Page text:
We first visited the Park Slope Armory on a rainy afternoon in May. I was immediately struck by its details – from the lanterns to the brickwork, the armory seemed like a medieval castle from a different time. Entering through the Park Slope Armory YMCA’s entrance on 15th street, it felt as though we’d gone from night to day.
We returned to the armory in October with architectural historian Francis Morrone and had the opportunity to explore the building further. Sitting in the red bleachers above the old drill floor and walking through the halls where classes are now held, I could sense that the space had a unique presence, as though the history of the building and its various residents live within the walls. Although we never met the armory’s rumored ghost (a veteran who died before he was sent out on WWI), it’s not hard to picture him here.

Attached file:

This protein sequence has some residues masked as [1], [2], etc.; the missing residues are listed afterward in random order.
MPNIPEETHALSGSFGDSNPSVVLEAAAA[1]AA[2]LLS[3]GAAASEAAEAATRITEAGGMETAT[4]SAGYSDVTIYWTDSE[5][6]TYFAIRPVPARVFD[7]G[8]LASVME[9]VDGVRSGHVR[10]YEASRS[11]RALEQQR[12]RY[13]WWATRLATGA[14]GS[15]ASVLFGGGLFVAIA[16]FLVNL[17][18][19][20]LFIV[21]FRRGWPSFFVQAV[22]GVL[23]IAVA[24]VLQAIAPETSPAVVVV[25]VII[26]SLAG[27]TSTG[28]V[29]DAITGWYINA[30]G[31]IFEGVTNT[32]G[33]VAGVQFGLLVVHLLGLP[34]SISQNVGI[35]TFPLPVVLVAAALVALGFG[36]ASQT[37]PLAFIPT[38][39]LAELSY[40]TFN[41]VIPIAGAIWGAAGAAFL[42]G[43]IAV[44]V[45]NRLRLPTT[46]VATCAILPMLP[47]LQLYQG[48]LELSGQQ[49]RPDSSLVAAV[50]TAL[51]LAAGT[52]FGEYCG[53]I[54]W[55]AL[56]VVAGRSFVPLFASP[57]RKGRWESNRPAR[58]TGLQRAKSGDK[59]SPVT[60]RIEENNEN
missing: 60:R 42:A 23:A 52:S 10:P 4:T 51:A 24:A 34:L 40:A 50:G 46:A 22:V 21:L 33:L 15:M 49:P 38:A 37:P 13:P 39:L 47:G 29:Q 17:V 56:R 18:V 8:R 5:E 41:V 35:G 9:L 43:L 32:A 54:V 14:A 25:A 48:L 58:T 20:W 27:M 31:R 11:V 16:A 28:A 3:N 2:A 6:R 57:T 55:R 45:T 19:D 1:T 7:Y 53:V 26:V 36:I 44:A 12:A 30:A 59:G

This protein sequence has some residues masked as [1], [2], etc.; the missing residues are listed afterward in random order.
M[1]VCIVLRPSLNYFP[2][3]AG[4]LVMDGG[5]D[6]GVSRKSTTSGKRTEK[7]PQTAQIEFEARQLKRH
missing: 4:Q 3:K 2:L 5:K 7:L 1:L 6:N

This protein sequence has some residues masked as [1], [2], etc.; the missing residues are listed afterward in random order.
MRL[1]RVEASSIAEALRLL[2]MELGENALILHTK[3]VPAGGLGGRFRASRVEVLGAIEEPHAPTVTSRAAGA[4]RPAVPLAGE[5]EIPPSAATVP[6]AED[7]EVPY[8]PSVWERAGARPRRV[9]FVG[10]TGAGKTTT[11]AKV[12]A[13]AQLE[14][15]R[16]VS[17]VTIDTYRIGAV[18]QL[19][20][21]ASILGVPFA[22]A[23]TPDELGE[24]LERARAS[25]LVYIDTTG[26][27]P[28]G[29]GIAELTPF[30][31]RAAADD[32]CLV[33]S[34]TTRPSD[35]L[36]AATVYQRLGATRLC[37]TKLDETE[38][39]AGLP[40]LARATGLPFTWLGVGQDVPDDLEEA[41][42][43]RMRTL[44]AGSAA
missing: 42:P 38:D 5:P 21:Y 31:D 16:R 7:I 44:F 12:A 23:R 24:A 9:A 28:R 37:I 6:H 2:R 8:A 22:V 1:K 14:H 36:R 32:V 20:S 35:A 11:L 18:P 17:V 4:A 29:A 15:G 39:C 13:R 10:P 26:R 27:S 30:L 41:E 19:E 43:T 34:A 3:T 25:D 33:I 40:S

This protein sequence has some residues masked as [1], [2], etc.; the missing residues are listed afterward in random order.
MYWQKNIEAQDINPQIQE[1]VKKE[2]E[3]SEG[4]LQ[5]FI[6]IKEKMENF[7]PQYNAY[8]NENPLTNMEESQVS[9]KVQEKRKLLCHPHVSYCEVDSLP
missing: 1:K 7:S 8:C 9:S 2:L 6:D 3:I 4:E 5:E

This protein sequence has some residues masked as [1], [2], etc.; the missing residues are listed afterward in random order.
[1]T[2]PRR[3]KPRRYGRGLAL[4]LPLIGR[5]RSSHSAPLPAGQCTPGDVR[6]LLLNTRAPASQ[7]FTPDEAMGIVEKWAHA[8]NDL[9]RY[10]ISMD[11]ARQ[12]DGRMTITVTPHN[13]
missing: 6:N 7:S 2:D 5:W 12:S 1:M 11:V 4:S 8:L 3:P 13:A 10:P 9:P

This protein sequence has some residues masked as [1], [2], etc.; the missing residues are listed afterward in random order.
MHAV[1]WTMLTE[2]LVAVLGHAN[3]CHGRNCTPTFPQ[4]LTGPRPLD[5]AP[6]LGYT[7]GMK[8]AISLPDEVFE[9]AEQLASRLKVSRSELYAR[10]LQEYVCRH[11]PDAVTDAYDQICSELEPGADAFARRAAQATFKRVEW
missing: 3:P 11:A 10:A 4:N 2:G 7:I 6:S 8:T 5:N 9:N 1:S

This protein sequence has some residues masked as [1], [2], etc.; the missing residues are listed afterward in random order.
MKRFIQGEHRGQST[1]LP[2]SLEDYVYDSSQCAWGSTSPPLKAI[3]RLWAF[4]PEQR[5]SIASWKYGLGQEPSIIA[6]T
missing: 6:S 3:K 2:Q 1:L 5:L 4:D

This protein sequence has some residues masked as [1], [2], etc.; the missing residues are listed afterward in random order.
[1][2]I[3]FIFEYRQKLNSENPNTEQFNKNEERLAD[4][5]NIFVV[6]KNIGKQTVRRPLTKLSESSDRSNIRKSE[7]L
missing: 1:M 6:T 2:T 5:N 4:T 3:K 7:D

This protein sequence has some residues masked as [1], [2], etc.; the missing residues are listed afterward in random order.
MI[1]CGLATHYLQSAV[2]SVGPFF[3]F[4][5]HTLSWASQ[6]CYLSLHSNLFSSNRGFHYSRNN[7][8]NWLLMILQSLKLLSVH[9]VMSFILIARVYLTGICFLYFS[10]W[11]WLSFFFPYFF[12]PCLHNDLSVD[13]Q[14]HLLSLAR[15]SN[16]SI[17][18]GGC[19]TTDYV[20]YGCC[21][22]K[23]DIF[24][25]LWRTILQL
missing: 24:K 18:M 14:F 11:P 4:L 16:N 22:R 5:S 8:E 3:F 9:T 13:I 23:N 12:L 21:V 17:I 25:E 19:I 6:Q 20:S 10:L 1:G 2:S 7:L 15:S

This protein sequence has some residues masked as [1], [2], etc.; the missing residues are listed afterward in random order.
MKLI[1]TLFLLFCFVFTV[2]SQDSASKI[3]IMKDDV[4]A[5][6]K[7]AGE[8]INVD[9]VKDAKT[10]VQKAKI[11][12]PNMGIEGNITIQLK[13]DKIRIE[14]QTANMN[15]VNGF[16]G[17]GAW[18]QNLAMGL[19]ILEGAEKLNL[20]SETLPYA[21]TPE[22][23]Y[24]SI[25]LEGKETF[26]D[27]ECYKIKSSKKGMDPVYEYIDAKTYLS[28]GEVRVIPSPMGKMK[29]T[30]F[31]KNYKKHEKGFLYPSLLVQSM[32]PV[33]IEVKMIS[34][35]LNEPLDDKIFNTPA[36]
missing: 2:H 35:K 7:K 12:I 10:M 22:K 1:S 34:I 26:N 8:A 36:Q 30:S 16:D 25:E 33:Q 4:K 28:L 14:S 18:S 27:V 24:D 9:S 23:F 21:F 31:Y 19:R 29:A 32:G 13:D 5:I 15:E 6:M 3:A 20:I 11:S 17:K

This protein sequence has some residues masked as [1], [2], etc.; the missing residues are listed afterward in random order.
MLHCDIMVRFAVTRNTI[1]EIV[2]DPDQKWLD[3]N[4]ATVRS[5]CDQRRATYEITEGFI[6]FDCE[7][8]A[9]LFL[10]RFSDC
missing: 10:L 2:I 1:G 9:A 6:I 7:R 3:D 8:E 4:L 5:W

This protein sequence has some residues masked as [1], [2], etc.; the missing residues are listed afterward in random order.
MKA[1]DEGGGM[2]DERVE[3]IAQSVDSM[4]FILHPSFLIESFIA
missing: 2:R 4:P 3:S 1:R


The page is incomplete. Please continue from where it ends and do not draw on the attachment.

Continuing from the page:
Early on in the armory’s history, the YMCA sponsored track and field events on the drill floor. Tom Gallagher, an 86-year-old Park Slope resident and member of the Park Slope Armory YMCA, used to play basketball at the armory as a teenager. He still recalls the tanks and canons they used to share the armory with, and the old setup of the bleachers used for games. “Basketball was a big attraction for this neighborhood in those days,” he says.
Tanks and canons may no longer have a place in the armory, but its significance to the neighborhood is clearly intact.
— Michelle Michalos, Producer